Top Crop Manager

Features Agronomy Cereals
The how and ‘why’ of triticale production

Kevin Elmy has been growing winter triticale for seven years, and he is pleased with its performance, so much so that the durum-rye cross has replaced oats in his crop rotation. “What we like about the triticale is that it needs about the same inputs, per se, as oats, but we’re finding there are a lot more options with it. It’s a little easier to manage and it’s a fall-seeded plant so it really spreads out our workload,” he says.


September 21, 2010
By Shirley Byers

Topics
 how  
An example of head length in triticale, with the scale in inches. Photo courtesy of Kevin Elmy.


 

Kevin Elmy has been growing winter triticale for seven years, and he is pleased with its performance, so much so that the durum-rye cross has replaced oats in his crop rotation. “What we like about the triticale is that it needs about the same inputs, per se, as oats, but we’re finding there are a lot more options with it. It’s a little easier to manage and it’s a fall-seeded plant so it really spreads out our workload,” he says.

At Friendly Acres, Elmy’s Saltcoats, Saskatchewan-area farm, the triticale goes into the ground in the first week of September. “Earlier than that and you can get into top growth, and develop more snow mould,” he says.

Advertisment

Elmy seeds into canola stubble. Seeding into summer fallow can work too, but if growers go that route, he recommends putting down a nurse crop of oats at a rate of a bushel per acre, or five pounds of crown millet about the end of June. After growing up, greening up and providing a home for the triticale, the oats or millet will die out when its job is done.

Triticale is a light eater when it comes to fertilizer. In the fall, Elmy applies 120 pounds of 5-27-27 dry blend mixed with a quarter pound of zinc. At the end of April to the first part of May, liquid nitrogen goes on as a dribble band along with 16 gallons of 28-0-0, which gives 48 pounds of actual N applied along with Agrotain.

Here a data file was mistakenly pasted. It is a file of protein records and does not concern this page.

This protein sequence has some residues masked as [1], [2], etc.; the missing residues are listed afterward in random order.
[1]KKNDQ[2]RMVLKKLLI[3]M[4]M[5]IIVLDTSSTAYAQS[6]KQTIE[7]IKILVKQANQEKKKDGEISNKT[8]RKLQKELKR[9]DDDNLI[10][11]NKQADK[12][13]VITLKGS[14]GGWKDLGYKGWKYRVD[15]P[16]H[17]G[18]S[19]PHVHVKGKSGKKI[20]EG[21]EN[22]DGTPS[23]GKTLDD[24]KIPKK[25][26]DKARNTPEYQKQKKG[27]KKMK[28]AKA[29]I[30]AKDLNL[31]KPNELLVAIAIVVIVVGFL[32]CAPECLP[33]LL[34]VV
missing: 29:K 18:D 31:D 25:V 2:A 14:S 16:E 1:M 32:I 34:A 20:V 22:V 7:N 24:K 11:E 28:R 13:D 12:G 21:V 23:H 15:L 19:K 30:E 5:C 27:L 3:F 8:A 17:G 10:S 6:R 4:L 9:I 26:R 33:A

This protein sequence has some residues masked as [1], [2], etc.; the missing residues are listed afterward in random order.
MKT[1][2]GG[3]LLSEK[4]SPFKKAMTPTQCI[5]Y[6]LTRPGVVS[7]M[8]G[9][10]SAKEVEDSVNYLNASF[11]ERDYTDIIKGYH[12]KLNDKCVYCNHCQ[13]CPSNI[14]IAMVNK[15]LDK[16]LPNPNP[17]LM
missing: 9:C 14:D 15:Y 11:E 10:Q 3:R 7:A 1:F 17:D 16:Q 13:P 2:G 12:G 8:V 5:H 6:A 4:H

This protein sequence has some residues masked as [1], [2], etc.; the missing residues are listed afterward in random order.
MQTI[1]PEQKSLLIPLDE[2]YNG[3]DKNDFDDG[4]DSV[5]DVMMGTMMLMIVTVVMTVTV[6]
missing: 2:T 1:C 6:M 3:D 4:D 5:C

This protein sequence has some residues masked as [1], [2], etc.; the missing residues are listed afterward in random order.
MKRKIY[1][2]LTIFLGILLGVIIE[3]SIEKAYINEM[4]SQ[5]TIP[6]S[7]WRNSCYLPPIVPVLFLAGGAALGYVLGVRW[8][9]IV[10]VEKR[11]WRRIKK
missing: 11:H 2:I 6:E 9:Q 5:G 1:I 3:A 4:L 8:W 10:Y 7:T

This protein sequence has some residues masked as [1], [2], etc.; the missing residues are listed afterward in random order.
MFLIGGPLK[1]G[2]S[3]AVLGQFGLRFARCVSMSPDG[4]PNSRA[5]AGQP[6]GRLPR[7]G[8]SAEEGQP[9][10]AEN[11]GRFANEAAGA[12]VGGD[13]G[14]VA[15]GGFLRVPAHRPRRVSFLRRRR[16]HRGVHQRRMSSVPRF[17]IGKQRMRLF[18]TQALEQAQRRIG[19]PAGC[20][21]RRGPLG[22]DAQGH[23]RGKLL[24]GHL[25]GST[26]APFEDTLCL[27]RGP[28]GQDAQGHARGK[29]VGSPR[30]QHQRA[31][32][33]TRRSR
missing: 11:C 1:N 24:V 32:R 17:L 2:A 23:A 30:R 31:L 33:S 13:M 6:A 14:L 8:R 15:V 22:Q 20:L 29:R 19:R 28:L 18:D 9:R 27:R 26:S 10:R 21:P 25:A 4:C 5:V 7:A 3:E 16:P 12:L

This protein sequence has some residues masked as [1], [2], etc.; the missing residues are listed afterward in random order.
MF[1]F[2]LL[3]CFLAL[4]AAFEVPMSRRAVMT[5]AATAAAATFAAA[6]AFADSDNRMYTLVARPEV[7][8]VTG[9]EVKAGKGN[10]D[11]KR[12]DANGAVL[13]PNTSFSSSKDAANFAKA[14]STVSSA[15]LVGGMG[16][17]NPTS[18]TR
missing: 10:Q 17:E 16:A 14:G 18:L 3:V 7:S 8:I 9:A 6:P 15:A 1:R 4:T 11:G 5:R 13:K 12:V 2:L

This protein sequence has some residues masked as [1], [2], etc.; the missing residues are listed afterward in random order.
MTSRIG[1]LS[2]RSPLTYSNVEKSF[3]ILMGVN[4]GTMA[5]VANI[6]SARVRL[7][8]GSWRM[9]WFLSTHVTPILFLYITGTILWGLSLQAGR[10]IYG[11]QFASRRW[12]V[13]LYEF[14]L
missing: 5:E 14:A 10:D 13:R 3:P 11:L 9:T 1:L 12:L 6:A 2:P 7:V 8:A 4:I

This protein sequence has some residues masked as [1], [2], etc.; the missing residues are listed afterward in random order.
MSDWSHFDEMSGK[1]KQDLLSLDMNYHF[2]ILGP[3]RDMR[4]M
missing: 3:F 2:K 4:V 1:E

Fridge, the winter triticale variety that Elmy grows, is described as having early stem elongation. “What that means is it gets tall quick,” he says.

It also means organic producers, or any producer, keeping an eye on costs, could get by using little to no herbicide.
Because he is in seed production, Elmy applies a herbicide along with a foliar application of copper to keep ergot levels low. “It (ergot) hasn’t been a problem, but we’re on a lighter, sandier ground, so all our cereals get a spring shot of copper,” he says.

As a winter cereal, winter triticale is not subject to a lot of diseases and bugs. It can develop net blotch fungus but in seven years of growing, Elmy has not needed to spray for any disease; a good thing for several reasons, one being the height of the plant. “Right now (July 27) it’s about five-and-a-half feet tall,” he says. “How do you put fungicide on that?”   

The last few years have been wet in the Saskatchewan parklands where Friendly Acres is located, so the triticale has been swathed but it can be straight cut. Elmy was impressed with the way it weathered in the swath. “We have a 9500 combine, not a big, fancy combine, but when we put the swaths through, the straw disintegrated,” he says.

After harvest he turned his cattle out into the field and they enthusiastically cleaned up the straw. 

Markets can be a bit of a concern in some areas. Triticale is still considered a niche crop and feed mills might not be anxious to buy the harvest off of one producer’s 40 acres. It is not enough to do a full run of feed ration.

Musgrave Enterprises at McCreary, Manitoba, is probably the most aggressive market for triticale. Last spring they were talking about prices of $4.50 per bushel picked up in the yard, Elmy says. Yields average 60 bushels per acre at Friendly Acres. Other markets include Johnsons at Welwyn, Saskatchewan, and Ray Glen at Saskatoon.

Elmy has done some research and he says the US hog market prefers triticale to feed wheat; it has a better amino acid balance. “Anybody that has been doing their homework on it would be leaning toward the triticale over feed wheat. The problem is adequate supplies,” he says.

Triticale is poised to gain popularity for human consumption, too. It is significantly higher than wheat in lysine, a protein component required by humans and most other animals for normal growth and development. And it has a distinctive nutty taste.

Triticale is truly a multi-purpose crop. “That’s the reason why we’re excited about getting into it,” Elmy says.

In 2006, he cut a swather width around a field of winter triticale at the end of June and baled it. A month later, the crop he cut had re-grown to the same height as the uncut crop.

In areas where seven inches of rain is the norm during the growing season, there is the potential for one full cut of green feed, a smaller cut of green feed plus some fall grazing, as well.

“It’s a highly durable plant,” he says.